Jenny Valentish knows how to deal with the petulant, insecure, vain and munted. As a long time music journalist and editor including time at Triple J magazine and now Time Out, she has come across her share of precocious young bands.
So it is with a fair measure of expertise that Valentish paints Nina Dall, the protagonist of her debut novel Cherry Bomb, an adults-only teenage psychodrama set in the music industry. As one half of Sydney pop-punk band The Dolls, Nina is on a rocky rise in a world of fame, booze, fans, Gawker and TMZ.
We caught up with Jenny to find out more about Nina and Cherry Bomb.
Noisey: It’s fun with books like Cherry Bomb to guess who the characters are based on. Maybe the title is a cheeky giveaway, but can you reveal more of who has inspired your creation of the Dolls?
Jenny Valentish: You’re right in thinking of the Runaways (everybody should read Evelyn McDonnell’s hyperbolic Queens of Noise bio), but also, even though the book is set in the current day, I drew heavily on my teens in the ’90s. It was a boom time for grotty women with guitars: Babes in Toyland, L7, Hole, Belly, Voice of the Beehive, Transvision Vamp, Lush, Elastica. I put those kinds of bands on a slicker career trajectory with 360 deals and social media meltdowns.
How have you portrayed journalists and the press in the book?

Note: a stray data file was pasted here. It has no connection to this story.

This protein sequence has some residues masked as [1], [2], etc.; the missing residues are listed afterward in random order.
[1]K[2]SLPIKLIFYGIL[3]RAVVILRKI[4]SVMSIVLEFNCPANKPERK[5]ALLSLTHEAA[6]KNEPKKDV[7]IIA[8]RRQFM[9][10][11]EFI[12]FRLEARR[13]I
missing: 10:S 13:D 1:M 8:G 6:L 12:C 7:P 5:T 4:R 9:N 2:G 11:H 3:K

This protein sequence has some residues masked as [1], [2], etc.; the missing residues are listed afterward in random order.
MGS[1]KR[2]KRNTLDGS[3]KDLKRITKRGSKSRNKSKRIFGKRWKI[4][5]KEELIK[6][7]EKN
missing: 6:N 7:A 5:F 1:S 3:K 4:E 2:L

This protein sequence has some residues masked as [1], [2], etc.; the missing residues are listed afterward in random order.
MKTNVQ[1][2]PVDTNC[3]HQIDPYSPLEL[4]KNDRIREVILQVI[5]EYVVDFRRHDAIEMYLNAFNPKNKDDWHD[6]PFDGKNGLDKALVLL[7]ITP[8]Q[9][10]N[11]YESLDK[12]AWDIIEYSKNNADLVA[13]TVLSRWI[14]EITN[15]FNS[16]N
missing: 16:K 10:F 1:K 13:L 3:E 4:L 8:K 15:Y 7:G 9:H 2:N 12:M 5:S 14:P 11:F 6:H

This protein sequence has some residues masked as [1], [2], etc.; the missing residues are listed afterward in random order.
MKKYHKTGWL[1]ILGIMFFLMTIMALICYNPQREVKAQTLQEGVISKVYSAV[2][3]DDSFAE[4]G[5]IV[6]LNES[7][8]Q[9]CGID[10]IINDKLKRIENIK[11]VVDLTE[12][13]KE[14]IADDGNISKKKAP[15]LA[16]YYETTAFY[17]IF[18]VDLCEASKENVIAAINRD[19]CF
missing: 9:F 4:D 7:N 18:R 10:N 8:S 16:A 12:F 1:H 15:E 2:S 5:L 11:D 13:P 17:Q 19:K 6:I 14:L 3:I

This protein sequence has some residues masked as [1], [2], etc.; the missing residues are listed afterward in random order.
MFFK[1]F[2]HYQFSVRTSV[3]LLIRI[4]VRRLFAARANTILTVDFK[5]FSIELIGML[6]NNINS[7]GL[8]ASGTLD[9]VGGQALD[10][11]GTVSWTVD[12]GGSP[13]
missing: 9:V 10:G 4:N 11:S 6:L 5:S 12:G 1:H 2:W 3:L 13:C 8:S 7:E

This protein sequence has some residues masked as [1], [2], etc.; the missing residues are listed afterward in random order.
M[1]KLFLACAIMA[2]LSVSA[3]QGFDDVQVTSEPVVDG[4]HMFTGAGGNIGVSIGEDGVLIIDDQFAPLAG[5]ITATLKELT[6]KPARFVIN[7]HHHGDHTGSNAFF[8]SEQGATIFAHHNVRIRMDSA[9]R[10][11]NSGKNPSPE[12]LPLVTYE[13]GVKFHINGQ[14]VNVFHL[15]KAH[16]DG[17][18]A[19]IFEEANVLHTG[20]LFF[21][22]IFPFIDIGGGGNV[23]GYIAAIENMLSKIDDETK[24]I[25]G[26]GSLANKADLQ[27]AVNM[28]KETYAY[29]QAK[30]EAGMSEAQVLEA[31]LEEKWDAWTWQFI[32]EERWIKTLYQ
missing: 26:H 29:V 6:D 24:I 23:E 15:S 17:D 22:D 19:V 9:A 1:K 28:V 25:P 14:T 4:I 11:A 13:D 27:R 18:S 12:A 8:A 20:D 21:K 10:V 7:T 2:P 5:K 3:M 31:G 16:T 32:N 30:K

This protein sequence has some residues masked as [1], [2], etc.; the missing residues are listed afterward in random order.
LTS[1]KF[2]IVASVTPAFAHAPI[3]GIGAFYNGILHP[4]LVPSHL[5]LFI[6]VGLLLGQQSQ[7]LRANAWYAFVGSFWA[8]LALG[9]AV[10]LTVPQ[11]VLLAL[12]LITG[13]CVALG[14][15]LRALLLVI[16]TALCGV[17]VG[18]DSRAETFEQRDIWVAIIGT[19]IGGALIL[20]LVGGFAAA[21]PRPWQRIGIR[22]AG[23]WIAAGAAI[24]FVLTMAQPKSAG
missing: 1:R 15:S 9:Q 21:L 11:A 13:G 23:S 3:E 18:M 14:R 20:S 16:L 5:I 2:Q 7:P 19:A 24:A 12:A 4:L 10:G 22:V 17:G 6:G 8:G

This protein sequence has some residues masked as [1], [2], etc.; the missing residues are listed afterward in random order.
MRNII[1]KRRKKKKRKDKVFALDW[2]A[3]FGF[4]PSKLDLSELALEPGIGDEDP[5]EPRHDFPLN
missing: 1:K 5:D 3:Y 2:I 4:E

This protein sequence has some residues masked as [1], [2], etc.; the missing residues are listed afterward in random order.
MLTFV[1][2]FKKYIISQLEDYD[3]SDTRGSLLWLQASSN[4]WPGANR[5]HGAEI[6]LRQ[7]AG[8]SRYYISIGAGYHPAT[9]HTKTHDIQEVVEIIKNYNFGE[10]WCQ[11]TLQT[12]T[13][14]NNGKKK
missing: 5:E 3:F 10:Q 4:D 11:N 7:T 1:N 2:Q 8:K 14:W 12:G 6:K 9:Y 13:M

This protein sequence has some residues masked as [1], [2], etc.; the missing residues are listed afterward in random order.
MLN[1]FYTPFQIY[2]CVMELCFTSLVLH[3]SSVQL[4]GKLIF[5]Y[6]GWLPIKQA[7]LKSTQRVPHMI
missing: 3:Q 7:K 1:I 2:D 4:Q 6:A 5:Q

The Dolls hold music journalists in very low regard, whether they be the gonzo hacks trying to carve a reputation for themselves; the parasitic old perves ogling behind their pint glasses, then going home to bash out hatefuck reviews; or the intellectual feminists who are disappointed that these teenage girls aren’t stepping up to bat.
The extract below covers one of the more harrowing parts for a young musician the “meet and greet”. Did you attend many growing up?
I didn’t need to do meet and greets – I started a fanzine aged 16 to get around that sort of nonsense. I still can’t believe major record companies used to let me have my half hour with the likes of Tool, L7 and Jeff Buckley (who, okay, refused to speak) on the basis of me photocopying an A5 booklet full of deranged ramblings. I was such a teenage sociophobe that I’d get completely bladdered beforehand and would have to play back the tape later to find out how it had gone. It was usually quite combative.